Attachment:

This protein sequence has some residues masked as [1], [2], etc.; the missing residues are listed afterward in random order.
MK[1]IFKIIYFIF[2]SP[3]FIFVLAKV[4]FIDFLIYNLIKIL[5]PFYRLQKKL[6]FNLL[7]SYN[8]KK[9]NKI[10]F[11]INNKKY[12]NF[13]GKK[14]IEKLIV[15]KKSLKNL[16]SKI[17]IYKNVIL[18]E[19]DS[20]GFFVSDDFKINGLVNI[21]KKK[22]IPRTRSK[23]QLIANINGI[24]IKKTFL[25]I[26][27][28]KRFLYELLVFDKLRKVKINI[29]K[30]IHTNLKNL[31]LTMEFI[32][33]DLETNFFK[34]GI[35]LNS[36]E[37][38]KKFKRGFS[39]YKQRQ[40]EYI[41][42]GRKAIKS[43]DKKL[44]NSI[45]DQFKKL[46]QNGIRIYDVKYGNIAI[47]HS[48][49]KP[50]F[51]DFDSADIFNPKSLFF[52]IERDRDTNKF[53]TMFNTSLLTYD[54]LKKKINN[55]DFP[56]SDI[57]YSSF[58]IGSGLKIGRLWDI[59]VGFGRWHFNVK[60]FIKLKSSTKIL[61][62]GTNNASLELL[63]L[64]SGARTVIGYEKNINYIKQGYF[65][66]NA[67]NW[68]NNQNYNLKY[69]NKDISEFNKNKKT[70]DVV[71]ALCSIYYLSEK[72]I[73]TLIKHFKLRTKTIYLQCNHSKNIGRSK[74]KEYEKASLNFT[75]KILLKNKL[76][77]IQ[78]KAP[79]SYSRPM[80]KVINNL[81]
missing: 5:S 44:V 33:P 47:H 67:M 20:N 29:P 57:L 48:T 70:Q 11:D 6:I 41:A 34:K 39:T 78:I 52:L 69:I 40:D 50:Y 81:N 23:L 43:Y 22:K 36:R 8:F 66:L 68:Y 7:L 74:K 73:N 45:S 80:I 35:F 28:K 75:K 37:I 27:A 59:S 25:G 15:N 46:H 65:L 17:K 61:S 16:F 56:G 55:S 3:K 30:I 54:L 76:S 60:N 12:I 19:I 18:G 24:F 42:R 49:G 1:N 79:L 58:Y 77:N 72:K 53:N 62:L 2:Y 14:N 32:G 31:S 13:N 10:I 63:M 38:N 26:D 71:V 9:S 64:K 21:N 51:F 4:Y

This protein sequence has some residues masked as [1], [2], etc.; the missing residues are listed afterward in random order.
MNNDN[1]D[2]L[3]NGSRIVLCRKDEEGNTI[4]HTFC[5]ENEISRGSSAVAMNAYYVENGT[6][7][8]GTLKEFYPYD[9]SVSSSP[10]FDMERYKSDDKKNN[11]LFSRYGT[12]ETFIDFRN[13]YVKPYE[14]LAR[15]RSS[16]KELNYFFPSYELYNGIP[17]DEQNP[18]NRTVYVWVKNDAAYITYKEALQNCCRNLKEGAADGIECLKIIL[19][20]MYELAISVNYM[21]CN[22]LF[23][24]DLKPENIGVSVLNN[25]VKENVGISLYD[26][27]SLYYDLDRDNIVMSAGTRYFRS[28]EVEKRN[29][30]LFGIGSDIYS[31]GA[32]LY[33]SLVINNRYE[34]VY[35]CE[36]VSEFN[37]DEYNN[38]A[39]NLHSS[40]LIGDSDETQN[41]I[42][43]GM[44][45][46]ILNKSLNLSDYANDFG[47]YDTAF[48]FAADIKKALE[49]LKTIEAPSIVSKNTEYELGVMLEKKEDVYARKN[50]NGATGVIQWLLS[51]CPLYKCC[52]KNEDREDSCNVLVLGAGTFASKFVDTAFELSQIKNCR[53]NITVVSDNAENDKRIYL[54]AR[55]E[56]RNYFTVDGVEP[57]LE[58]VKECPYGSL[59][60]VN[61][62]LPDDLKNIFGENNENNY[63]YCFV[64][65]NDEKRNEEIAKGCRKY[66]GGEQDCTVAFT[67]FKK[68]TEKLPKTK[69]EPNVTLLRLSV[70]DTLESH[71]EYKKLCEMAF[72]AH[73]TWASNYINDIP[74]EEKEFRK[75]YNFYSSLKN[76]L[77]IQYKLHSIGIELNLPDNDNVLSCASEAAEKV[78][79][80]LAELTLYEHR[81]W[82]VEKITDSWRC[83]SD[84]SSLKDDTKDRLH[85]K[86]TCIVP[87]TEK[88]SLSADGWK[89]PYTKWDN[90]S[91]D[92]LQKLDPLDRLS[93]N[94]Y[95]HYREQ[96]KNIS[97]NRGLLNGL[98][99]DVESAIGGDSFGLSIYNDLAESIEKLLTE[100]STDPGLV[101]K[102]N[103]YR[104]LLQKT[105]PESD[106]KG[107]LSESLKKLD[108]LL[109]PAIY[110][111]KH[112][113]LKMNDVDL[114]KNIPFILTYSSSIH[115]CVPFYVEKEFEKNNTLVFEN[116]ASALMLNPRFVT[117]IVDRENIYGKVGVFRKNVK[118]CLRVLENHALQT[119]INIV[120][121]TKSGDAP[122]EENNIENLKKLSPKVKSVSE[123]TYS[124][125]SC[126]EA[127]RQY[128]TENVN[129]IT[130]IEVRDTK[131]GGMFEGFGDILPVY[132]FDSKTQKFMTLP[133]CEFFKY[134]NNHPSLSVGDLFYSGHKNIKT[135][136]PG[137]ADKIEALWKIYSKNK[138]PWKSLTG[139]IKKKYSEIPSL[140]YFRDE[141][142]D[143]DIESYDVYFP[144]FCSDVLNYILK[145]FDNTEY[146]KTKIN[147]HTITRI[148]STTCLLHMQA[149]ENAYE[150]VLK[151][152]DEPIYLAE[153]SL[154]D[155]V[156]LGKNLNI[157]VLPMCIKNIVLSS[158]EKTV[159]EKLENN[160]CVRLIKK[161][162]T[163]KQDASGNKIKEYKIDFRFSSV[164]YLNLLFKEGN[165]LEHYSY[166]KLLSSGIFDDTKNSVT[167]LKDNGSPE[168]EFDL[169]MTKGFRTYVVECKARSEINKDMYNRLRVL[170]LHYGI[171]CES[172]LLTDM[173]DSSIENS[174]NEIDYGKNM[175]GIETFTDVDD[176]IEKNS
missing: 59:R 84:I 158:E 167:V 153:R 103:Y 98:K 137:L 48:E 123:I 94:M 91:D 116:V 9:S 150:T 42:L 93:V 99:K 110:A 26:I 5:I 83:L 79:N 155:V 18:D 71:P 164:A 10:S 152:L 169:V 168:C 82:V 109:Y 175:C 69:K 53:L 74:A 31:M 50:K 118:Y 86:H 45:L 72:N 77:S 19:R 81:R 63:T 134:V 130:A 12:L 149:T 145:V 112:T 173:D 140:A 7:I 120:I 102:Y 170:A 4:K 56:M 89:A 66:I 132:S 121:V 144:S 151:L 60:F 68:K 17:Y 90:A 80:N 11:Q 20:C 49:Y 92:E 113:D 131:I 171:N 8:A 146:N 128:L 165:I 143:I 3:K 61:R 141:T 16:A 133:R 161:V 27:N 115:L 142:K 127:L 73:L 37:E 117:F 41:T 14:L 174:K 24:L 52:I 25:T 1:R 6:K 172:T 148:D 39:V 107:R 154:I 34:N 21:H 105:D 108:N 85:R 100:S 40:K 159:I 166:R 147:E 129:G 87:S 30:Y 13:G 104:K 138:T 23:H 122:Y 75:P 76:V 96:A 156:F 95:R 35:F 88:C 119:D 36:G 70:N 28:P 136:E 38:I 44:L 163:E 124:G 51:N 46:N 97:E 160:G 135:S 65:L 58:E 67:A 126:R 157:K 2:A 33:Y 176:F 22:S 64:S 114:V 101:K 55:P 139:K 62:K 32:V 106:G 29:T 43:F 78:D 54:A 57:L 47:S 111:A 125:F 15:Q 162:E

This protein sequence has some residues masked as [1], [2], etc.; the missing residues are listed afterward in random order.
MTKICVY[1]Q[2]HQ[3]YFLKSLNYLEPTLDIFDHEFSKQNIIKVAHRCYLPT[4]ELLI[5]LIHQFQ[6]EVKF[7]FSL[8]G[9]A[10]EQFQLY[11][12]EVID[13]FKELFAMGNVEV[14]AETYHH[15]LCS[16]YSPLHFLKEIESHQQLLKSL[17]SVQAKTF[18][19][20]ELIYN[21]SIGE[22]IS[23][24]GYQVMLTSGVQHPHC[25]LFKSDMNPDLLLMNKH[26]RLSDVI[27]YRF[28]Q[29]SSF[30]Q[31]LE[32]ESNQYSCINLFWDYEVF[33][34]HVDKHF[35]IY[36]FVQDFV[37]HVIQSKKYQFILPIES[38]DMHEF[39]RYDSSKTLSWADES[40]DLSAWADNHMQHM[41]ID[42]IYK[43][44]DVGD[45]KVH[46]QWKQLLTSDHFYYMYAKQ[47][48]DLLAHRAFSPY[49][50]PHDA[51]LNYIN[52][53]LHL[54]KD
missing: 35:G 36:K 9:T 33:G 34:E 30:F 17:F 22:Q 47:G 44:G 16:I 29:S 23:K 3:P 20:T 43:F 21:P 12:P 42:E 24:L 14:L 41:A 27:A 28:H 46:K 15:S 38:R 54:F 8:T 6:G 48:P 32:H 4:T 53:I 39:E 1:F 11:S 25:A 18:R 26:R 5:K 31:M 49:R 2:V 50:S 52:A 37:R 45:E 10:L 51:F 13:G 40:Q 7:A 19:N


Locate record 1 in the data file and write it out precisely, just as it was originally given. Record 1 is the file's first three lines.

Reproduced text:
This protein sequence has some residues masked as [1], [2], etc.; the missing residues are listed afterward in random order.
MK[1]IFKIIYFIF[2]SP[3]FIFVLAKV[4]FIDFLIYNLIKIL[5]PFYRLQKKL[6]FNLL[7]SYN[8]KK[9]NKI[10]F[11]INNKKY[12]NF[13]GKK[14]IEKLIV[15]KKSLKNL[16]SKI[17]IYKNVIL[18]E[19]DS[20]GFFVSDDFKINGLVNI[21]KKK[22]IPRTRSK[23]QLIANINGI[24]IKKTFL[25]I[26][27][28]KRFLYELLVFDKLRKVKINI[29]K[30]IHTNLKNL[31]LTMEFI[32][33]DLETNFFK[34]GI[35]LNS[36]E[37][38]KKFKRGFS[39]YKQRQ[40]EYI[41][42]GRKAIKS[43]DKKL[44]NSI[45]DQFKKL[46]QNGIRIYDVKYGNIAI[47]HS[48][49]KP[50]F[51]DFDSADIFNPKSLFF[52]IERDRDTNKF[53]TMFNTSLLTYD[54]LKKKINN[55]DFP[56]SDI[57]YSSF[58]IGSGLKIGRLWDI[59]VGFGRWHFNVK[60]FIKLKSSTKIL[61][62]GTNNASLELL[63]L[64]SGARTVIGYEKNINYIKQGYF[65][66]NA[67]NW[68]NNQNYNLKY[69]NKDISEFNKNKKT[70]DVV[71]ALCSIYYLSEK[72]I[73]TLIKHFKLRTKTIYLQCNHSKNIGRSK[74]KEYEKASLNFT[75]KILLKNKL[76][77]IQ[78]KAP[79]SYSRPM[80]KVINNL[81]
missing: 5:S 44:V 33:P 47:H 67:M 20:N 29:P 57:L 48:T 70:Q 11:D 6:I 41:A 34:K 39:T 78:I 52:L 69:I 40:D 50:Y 81:N 23:L 43:Y 22:K 36:R 8:F 66:L 68:Y 7:L 74:K 73:N 45:S 80:I 35:F 28:K 75:K 37:I 27:A 59:S 25:G 15:N 46:H 65:L 17:K 61:S 16:F 56:G 55:S 3:K 30:I 54:L 76:S 60:N 12:I 19:I 18:G 24:F 42:R 49:G 1:N 79:L 58:Y 77:N 72:K 53:N 62:L 2:Y 14:N 32:G 31:S 13:N 10:I 63:M 38:N 26:D 71:V 9:S 64:K 21:N 51:F 4:Y